A number of families exist on Trinidad but not Tobago. Most notably the family of New World Vultures. Both Black and Turkey Vultures dominate the skies on the larger island; any vulture seen on Tobago is a reportable species.

Along Trinidad’s rugged northern coast denuded, windswept trees are ideal for sitting out gloomy weather. Here, a Black Vulture is perched at the zenith, uninterested in the camera. The Turkey Vulture at its lower right seems bemused at the antics of a displaying Crested Oropendola (which unlike the rest of birds mentioned in this article, is also found on Tobago).

A Long-billed Gnatwren doesn’t seem that long-billed from this angle. This bird forms part of the “trilling” group of subspecies, and some already refer to it as Trilling Gnatwren.

A Great Kiskadee isn’t just a flycatcher, but also eats fruit, berries, and vertebrate prey.

One of the notable birds of the trip was this Crane Hawk that was flying back and forth trying to find an appropriate perch upon which to munch its dinner.

Trinidad has two species of Leptotila doves, one of which also occurs on Tobago. The Gray-fronted Dove pictured here can be identified by voice and its supposed obvious gray forecrown. Closer looks can reveal a red eye-ring.

Although Plumbeous Kites are sporadically seen on Tobago they remain reliable on the larger island.

The truth is many people visit here for the tiniest birds – hummingbirds. The smallest of which are only found on Trinidad and ironically tend to be the biggest attractors.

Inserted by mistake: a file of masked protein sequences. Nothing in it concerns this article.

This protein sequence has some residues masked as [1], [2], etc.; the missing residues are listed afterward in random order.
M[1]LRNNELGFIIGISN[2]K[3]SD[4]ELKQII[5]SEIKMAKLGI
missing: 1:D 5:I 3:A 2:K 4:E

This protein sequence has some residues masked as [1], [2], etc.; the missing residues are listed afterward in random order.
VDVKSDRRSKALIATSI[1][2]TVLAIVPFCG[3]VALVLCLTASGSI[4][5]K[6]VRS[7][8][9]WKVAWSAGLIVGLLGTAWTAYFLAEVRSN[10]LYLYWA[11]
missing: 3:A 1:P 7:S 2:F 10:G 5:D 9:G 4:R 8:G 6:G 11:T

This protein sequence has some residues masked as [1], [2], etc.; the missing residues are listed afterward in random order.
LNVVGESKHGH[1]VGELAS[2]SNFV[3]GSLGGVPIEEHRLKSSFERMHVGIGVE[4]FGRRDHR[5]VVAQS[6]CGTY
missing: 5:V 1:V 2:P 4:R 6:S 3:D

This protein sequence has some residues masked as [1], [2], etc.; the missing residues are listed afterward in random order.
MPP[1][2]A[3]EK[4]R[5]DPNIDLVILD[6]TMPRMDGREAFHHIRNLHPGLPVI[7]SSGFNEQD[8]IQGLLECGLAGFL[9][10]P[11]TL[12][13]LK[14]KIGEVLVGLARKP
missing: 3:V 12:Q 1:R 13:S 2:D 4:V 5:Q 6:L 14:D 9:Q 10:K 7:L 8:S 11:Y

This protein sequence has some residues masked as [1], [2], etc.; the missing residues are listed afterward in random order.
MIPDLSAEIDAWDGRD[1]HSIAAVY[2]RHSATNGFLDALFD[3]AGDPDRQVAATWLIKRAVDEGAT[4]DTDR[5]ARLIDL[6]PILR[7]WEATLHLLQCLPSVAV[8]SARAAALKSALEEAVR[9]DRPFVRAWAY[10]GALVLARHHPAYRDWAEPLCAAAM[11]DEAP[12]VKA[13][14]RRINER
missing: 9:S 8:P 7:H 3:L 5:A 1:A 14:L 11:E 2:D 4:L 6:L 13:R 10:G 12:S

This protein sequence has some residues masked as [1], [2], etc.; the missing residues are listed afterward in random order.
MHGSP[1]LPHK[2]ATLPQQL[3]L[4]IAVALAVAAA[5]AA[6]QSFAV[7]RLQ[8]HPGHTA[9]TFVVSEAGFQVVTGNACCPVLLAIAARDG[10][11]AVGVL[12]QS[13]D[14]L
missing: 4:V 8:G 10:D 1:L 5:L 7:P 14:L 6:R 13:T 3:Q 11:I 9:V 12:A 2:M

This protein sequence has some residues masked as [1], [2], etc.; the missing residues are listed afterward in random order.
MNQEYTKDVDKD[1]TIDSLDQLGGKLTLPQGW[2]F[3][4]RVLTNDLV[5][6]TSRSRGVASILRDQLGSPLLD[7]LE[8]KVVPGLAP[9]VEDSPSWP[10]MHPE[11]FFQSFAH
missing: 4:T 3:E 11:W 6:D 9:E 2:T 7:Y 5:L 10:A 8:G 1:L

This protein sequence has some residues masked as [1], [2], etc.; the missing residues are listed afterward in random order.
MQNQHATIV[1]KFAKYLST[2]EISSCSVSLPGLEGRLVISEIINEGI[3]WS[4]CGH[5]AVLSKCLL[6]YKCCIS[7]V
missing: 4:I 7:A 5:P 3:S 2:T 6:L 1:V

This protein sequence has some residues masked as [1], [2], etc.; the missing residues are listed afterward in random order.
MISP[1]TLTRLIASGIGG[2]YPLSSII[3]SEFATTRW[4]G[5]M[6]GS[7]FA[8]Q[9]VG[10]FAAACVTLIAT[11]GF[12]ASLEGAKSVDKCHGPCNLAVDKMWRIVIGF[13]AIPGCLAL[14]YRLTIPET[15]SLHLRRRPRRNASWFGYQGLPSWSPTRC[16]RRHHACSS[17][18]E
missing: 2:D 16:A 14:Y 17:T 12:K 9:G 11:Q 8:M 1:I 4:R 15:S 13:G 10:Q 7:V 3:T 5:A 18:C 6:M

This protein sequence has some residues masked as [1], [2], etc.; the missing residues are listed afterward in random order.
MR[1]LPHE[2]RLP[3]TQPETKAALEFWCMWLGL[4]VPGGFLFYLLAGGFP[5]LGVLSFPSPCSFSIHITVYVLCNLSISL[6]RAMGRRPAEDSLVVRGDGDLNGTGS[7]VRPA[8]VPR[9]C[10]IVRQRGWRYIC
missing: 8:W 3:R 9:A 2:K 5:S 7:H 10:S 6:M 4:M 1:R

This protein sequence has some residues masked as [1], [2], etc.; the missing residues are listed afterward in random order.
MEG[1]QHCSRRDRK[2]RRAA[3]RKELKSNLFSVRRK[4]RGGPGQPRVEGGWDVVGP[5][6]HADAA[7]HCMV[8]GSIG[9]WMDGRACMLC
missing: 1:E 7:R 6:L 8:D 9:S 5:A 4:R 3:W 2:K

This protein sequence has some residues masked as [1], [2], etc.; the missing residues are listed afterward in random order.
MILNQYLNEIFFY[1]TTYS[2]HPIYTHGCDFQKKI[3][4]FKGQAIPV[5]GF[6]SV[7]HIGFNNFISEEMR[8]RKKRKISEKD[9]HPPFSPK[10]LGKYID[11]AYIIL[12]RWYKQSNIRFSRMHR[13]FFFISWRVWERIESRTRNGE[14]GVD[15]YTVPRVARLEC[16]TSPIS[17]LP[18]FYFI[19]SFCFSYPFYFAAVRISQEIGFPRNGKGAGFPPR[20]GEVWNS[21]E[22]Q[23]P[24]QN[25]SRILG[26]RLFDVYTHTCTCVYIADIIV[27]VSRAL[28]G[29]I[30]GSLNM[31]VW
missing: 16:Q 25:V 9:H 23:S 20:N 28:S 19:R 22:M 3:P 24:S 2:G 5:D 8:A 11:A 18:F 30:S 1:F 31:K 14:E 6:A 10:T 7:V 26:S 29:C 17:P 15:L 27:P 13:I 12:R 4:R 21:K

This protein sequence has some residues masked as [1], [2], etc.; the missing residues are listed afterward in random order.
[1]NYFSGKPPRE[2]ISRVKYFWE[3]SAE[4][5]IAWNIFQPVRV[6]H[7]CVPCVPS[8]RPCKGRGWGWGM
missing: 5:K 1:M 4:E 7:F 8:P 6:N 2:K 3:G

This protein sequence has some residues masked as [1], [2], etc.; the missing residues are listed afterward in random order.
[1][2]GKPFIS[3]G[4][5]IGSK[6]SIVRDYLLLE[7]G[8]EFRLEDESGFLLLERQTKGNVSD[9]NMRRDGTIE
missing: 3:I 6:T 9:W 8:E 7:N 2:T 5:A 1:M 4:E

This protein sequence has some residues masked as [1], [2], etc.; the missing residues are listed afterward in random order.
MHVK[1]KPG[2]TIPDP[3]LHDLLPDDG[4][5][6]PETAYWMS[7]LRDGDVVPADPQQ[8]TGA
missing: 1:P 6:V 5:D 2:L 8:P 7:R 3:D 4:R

Any Tufted Coquette can steal the show. On our last morning we stood in a garden with about five (could’ve been six) of these bee-sized birds feeding around us as the horizon brightened. And for a split second we were gifted by the presence of a single immature Rufous-shafted Woodstar that whisked everyone into a frenzy.

It’s honestly tough to top even a fleeting glimpse of a woodstar. But once we departed from that garden we headed to a wetland in the south of the island and were more than blown away by Red-breasted Meadowlarks and a pair of Spotted Tody-Flycatchers at almost point blank range.

Eclipsing all that was seen previously on the trip (for me at least) was this breeding plumage Stripe-backed Bittern. No bitterns have ever been seen on Tobago, but Trinidad has three. In case you are wondering if I mistook an out of focus cow for a bittern, look just below and left of center. If you still don’t see it, you’ll just have to trust me on this.

We concluded our trip with a boat ride in the Caroni Swamp. The thousands of Scarlet Ibis have dwindled to a few hundred as they are nesting deeper within the swamp – full disclosure here – there’s also a massive problem with poaching which has also negatively impacted the experience. We were however still able to see a few pairs of Near Threatened Bicolored Conebills as well as about twenty American Flamingoes.

American Flamingo

Now, back in Tobago writing this, several hummingbirds jostle for position at the two feeders we have up. It almost seems as if we’re in Trinidad – White-necked Jacobins chase away shy Rufous-breasted Hermits, a feisty Ruby-topaz Hummingbird twitters as it gets in on the action and a Black-throated Mango makes a brief appearance. But they all scatter when the massive White-tailed Sabrewing shows up, ensuring that we remain aware that we are in Tobago. Isolated, but significant differences.

Written by Faraaz Abdool
Faraaz Abdool is an internationally published freelance conservation and wildlife photographer/writer who specializes in birds and the issues they face worldwide. He graciously serves on the Trinidad and Tobago Bird Status and Distribution Committee (formerly the Trinidad and Tobago Rare Bird Committee), and leads birding trips on both islands. Faraaz also runs yearly birding and wildlife tours to East Africa. Although he doesn’t keep a life list, Faraaz has been a keen birder for many years, separating Black and Turkey Vultures at distance as a little boy, skipping class to gaze at Magnificent Frigatebirds as a teenager and quitting his job as an electrical engineer to put all his energy into conservation as an adult. Faraaz cultivates wildlife consciousness via his words and images, in a last-ditch attempt to reconnect humans with nature and save the world.